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December 6, 2006

The ADF Moves into the Reg NMS Era

By Gregory Bresiger

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  • The ADF Moves into the Reg NMS Era

NASD's sometimes-maligned Alternative Display Facility (ADF) is pushing to become a more formidable competitor to Nasdaq's and NSX's trading platforms.

That's because ADF will be transacting American Stock Exchange and New York Stock Exchange-listed securities early next year as part of a package of changes triggered by Reg NMS, which kicks in next year.

"When NMS no longer requires Intermarket Trading System (ITS) connectivity, ADF will handle Amex and NYSE securities," Steve Joachim, executive vice president of Transparency Services for NASD, told Traders Magazine.

The ITS is expected to cease operations in February, the NASD said in a recent regulatory filing approved by the Securities and Exchange Commission. The NASD, in the same filing, detailed how it will align its rules with those of Reg NMS.

Trading officials, looking for an effective alternative to the Nasdaq platform over the last year or so, have at times been frustrated by the limitations of the almost five-year old ADF. They claim it is antiquated and has weak volume. It also doesn't offer services that are in demand, such as order routing, they added.

Adding listed business will help, trading officials privately said. Still, they noted that the ADF changes will not be sufficient, in the near term, to make a dramatic impact. The problem? NASD still hasn't come up with the most effective order protection rules in the new Reg NMS environment.

For example, ADF doesn't have order routing capabilities to route to other markets to fulfill Reg NMS's best execution requirements. Therefore, a trader using ADF, and looking to have a protected quote, will not be able to get it.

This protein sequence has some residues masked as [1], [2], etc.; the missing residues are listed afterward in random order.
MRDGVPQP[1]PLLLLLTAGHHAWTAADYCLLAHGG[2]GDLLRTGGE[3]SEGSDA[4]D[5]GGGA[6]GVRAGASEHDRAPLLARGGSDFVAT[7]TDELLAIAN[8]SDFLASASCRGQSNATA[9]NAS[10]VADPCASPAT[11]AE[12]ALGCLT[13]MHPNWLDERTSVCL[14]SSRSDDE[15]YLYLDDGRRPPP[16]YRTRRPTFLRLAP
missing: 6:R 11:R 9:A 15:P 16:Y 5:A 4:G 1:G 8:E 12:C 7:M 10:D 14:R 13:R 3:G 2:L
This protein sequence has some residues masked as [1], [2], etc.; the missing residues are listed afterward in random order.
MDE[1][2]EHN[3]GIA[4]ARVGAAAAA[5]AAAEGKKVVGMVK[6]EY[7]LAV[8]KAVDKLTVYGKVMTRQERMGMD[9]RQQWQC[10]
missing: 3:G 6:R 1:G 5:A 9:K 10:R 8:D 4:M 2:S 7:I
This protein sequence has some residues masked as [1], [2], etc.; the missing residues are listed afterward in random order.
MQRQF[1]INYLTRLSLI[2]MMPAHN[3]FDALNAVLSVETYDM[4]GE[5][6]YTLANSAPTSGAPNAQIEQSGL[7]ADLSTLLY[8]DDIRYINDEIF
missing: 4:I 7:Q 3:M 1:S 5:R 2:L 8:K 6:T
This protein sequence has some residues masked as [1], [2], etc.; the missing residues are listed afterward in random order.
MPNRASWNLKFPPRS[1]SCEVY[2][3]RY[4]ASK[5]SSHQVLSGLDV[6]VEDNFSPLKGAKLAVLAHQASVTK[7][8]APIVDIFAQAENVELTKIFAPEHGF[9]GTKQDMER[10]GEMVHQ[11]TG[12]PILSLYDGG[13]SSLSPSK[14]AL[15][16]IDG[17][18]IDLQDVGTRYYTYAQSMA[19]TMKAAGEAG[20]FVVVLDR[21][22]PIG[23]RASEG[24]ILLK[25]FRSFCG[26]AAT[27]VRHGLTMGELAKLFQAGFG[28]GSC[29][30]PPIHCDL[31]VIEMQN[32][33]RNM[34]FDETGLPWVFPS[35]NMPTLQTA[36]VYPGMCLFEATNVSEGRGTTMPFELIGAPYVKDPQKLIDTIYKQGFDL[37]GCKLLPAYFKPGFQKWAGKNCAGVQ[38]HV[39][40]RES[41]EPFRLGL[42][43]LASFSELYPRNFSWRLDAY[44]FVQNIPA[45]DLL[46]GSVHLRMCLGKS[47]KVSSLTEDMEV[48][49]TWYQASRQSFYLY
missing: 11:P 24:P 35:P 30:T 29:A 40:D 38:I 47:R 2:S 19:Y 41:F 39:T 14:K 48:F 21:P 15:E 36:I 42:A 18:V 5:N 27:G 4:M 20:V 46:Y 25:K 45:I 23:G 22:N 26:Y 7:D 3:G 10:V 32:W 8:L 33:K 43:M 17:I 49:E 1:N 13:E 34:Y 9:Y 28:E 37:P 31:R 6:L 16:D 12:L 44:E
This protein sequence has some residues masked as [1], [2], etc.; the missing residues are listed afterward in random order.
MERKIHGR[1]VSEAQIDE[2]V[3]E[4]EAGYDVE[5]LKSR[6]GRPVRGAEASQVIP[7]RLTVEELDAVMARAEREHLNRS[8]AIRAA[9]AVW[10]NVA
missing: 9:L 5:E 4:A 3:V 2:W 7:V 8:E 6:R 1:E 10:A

He added the SEC is not now comfortable with NASD aggregating these quotes. So the NASD is looking for another order protection method for ADF participants.

"We don't have a great solution for that right now. But we continue to work with the SEC on this," according to Joachim. Indeed, a trading official, who didn't want to be quoted by name, said "this will definitely limit efforts to improve the ADF over the next year. It will probably take [the NASD] at least a year to figure that out with the SEC." NASD's Joachim, responding to the criticisms of ADF, emphasized that the ADF operates "very differently than market centers do."

For now, he noted, there will be one protected quote from each top of the book ADF order and it will be settled by price and size instead of the usual price-time criteria.

Order protection is one of the issues ADF must figure out. Indeed, in an SEC filing last summer in their battle with Nasdaq over its trading platform, ECN officials complained about ADF's connectivity costs, its inability to quote NYSE-and-Amex listed securities as well as its sub-penny quoting problems. ADF is not able to display sub-penny quotations to four decimal places for securities of under $1.00.